This was the first cemetery I ever took photos in, for a high school photography class; I still have the negatives and contact sheets. It started a since life-long love of mine, combining my reverence for cemeteries with my love of photography.

Center Street Cemetery

Center Street Cemetery started serving the area as early as 1670, was formally established in 1683, and has a pretty intriguing history. I wasn’t the first or only person to enjoy sitting and having a bite to eat amongst the gravestones… the cemetery has twelve full size stone tables, where visitors in the 18th century would lunch while paying their respects. The last woman tried for witchcraft in New England – and eventually acquitted, Winifred King Benham, is reportedly buried there. The paths are well worn from genealogists and historians frequenting the place now; while I was there, at least two others were there taking close-ups of stones.

I have the most fun with graveyard photos when I get to work altering them; these are just a few basic pics from the hour or so I spent there… It was a beautiful, very bright sunny day. It was nice to be back there, and it again offered a bit of peace during a difficult time.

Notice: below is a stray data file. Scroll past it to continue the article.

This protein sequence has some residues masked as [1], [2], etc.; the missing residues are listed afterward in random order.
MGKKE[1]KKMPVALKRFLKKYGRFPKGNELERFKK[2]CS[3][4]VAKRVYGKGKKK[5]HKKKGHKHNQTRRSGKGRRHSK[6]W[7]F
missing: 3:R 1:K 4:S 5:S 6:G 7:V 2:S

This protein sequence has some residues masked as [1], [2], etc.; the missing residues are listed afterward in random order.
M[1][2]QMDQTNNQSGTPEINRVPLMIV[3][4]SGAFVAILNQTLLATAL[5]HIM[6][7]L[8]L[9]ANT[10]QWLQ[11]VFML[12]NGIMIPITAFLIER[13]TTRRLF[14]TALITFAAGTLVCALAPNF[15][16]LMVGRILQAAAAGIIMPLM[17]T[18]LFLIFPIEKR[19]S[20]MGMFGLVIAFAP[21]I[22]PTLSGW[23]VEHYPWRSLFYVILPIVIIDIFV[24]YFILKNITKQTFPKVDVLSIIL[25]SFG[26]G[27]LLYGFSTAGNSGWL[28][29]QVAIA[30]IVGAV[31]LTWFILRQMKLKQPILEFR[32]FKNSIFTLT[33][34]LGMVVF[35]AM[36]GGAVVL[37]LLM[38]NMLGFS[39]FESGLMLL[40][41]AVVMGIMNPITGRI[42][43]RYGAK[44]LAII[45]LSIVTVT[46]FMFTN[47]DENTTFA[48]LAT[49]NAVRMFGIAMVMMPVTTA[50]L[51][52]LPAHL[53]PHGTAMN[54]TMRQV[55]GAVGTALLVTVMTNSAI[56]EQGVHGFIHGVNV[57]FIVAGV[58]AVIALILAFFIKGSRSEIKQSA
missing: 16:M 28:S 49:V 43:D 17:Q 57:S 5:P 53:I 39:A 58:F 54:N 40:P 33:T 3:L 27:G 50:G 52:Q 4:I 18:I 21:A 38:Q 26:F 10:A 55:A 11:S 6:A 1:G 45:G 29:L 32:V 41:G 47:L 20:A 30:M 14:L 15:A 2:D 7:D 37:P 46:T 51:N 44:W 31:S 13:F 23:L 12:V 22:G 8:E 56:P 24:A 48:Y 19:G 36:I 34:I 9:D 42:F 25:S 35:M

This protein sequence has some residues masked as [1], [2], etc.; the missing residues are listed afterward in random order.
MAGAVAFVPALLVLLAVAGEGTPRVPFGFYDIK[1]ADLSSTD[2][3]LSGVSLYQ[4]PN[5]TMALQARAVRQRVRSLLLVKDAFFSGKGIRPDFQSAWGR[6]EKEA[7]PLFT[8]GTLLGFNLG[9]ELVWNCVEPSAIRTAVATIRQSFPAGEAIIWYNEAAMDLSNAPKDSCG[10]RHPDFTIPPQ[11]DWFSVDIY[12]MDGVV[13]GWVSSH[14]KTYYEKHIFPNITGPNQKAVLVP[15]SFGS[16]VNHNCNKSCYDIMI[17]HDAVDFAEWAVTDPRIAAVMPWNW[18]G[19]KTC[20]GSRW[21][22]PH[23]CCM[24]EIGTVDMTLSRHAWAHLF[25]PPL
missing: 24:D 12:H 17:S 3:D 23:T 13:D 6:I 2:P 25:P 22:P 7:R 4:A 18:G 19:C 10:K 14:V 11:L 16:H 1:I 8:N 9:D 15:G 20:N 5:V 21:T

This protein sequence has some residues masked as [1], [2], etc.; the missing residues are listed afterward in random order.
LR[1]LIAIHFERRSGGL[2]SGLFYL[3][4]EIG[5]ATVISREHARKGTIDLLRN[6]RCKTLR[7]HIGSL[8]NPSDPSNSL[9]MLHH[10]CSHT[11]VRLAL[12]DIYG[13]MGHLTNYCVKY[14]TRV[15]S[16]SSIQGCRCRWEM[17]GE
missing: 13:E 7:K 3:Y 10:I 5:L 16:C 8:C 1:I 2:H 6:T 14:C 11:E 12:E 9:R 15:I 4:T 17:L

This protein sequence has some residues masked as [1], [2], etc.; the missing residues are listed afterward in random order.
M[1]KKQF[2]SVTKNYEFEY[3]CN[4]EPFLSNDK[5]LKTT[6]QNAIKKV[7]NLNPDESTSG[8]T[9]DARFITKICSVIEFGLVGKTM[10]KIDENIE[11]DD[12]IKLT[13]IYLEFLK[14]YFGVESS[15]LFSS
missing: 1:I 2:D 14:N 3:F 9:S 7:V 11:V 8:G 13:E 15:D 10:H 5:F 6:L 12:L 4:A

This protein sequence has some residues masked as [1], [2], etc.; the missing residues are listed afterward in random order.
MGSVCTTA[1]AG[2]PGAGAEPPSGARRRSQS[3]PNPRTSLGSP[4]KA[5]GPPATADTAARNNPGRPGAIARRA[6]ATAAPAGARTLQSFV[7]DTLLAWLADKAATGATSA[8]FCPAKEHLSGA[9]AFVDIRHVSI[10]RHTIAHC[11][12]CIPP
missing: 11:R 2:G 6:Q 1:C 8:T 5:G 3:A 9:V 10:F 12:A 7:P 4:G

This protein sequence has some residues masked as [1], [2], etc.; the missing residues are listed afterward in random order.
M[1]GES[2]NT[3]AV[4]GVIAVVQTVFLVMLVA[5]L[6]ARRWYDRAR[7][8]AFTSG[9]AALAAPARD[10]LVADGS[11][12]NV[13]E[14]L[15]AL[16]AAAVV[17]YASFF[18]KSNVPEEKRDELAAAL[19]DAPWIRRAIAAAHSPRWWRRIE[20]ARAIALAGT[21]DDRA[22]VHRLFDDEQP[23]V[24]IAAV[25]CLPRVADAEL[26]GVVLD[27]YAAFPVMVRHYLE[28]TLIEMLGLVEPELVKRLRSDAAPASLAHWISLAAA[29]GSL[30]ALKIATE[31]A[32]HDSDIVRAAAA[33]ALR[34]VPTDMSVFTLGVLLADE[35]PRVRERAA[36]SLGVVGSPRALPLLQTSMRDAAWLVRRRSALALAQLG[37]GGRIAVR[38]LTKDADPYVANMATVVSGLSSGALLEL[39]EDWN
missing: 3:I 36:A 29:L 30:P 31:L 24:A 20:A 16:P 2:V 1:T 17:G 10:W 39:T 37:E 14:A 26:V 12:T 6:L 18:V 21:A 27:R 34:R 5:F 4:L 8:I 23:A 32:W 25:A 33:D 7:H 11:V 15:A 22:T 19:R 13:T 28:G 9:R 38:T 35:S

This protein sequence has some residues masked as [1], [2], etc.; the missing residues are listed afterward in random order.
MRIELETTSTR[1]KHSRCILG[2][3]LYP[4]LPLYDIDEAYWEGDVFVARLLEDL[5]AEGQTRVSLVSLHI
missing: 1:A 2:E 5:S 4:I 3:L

Center Street Cemetery, Wallingford, Connecticut

New Beginnings

Finally, I’m updating this site!… I have had a hell of a time with the previous WordPress theme, and just installed this new, much more basic one.

late October 2019, Vermont

Yesterday was Halloween – or Samhain, which is the mark of the New Year in some Pagan traditions, and the new moon was just a few nights before. I feel like this is a good time to make a better start with this portfolio, and a real start with this blog.

Art has been important virtually my entire life… after my mother died, a counselor told my dad I would express my pain through art. Whether or not that was indeed true, I don’t know – back then I drew pictures of my mother as an angel, and I drew birds and animals, and the sorts of things little kids drew. But it was such a constant for me growing up (and my dad being an artist himself was a huge influence as well). As I got older I discovered cameras, and how much I loved taking and working with pictures as well as drawing them. So I’ve been doing that a very long time as well. And writing, well… Mercury is conjunct my Ascendant in the 12th house… seems rather fated 😉

So this is me anyway, with my little inconspicuous site. If you’ve happened upon this page, hi there.